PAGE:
1979's When a Stranger Calls was one of my first exposures to "scary movies". I remember hearing an ad for it on the radio at night (with a sinister voice saying "When a STRANGER Calls! Rated R.") and then being unable to sleep. It was over a decade later when I finally saw the movie and I realized how generally dull it was- the only "scary" part was the first 20 or so minutes with the babysitter (Carol Kane) getting the phone calls. That quickly wrapped up and the remainder of the movie was a rather boring, certainly not scary, manhunt after the bad guy escapes from prison. I'd known about this sequel, originally made for Showtime and then dumped on home video, and thought that just maybe it would deliver the goods that the original seemed to have promised. I've now been able to check it out through Scream Factory's Blu-Ray release.
This one was made in 1993, still a bit before cell phones changed the landscape but there's even fewer calls here than in the first movie- in fact, a better title would have been When a Stranger Messes With You. They try to do an opening to rival the original where Julia (Jill Schoelen, who I've liked in the other movies she's been in) is another babysitter with the kids already upstairs asleep. There's a knock at the front door and she doesn't open it, instead just shouting through it to the person outside. He tells her that his car has broken down and he needs to call the auto club. She doesn't let him in but offers to make the call for him- this is where it gets weird. She picks the phone up and finds that the line is dead, but she just pretends to make the call anyway and lets him know that help will be coming. Things escalate a bit when no help comes and the guy outside keeps bugging her.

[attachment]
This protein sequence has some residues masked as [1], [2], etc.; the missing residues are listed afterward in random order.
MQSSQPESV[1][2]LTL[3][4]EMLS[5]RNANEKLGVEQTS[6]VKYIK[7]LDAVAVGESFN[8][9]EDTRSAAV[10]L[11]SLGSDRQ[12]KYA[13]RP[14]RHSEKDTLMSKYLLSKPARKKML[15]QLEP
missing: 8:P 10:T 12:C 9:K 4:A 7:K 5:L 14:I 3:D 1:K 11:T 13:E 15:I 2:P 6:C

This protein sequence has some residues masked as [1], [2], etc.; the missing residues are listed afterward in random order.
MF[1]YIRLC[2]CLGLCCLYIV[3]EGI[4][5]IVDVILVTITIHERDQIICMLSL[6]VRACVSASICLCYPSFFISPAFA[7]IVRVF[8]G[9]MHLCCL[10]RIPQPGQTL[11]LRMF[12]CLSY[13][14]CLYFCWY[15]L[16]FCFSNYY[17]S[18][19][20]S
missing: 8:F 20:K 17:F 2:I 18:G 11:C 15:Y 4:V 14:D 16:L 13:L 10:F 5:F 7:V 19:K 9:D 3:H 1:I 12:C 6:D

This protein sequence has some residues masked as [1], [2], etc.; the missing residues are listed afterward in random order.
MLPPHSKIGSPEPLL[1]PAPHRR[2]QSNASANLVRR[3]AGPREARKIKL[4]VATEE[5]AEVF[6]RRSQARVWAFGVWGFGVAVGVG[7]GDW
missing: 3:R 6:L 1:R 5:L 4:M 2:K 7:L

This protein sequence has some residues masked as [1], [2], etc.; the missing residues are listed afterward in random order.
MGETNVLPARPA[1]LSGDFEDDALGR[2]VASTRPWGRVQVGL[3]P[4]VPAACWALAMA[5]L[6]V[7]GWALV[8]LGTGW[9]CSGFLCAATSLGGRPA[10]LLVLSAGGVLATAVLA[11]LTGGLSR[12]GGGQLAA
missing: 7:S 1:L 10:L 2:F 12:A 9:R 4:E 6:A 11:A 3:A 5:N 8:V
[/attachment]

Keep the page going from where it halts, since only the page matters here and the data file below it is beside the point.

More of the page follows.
Five years after that, Julia is a college student and comes home to find a child's shirt mysteriously placed and hanging in her closet. She reports this along with a few other odd things that aren't shown, like small things in her apartment being moved around just as a slight sign that someone has been there. This ends up with her talking to Carol Kane's character Jill from the first movie (it's too bad that Jill Schoelen's character here wasn't named Carol, then wouldn't that be confusing) who is now the "director of women's services" at her college and teaches stuff like self-defense. She finds the situation similar to what happened to her before, and calls in an "old friend" for help- who turns out to be John Clifford (Charles Durning) who conducted the first movie's manhunt. He enters the movie as if it were a reunion special, and we almost expect to hear an audience applaud. The two of them suspect right away that whoever is messing around with Julia is the same person who appeared at the house in the beginning- basically another dull whodunit like the first movie. The events here are memorably ridiculous, including Julia buying a gun for self-defense but then shooting but not killing herself, and an investigative visit to a strip club that has a ventriloquist with a faceless dummy for an opening act. I've never shut off a movie partway through, but I imagine that many people have done that with this.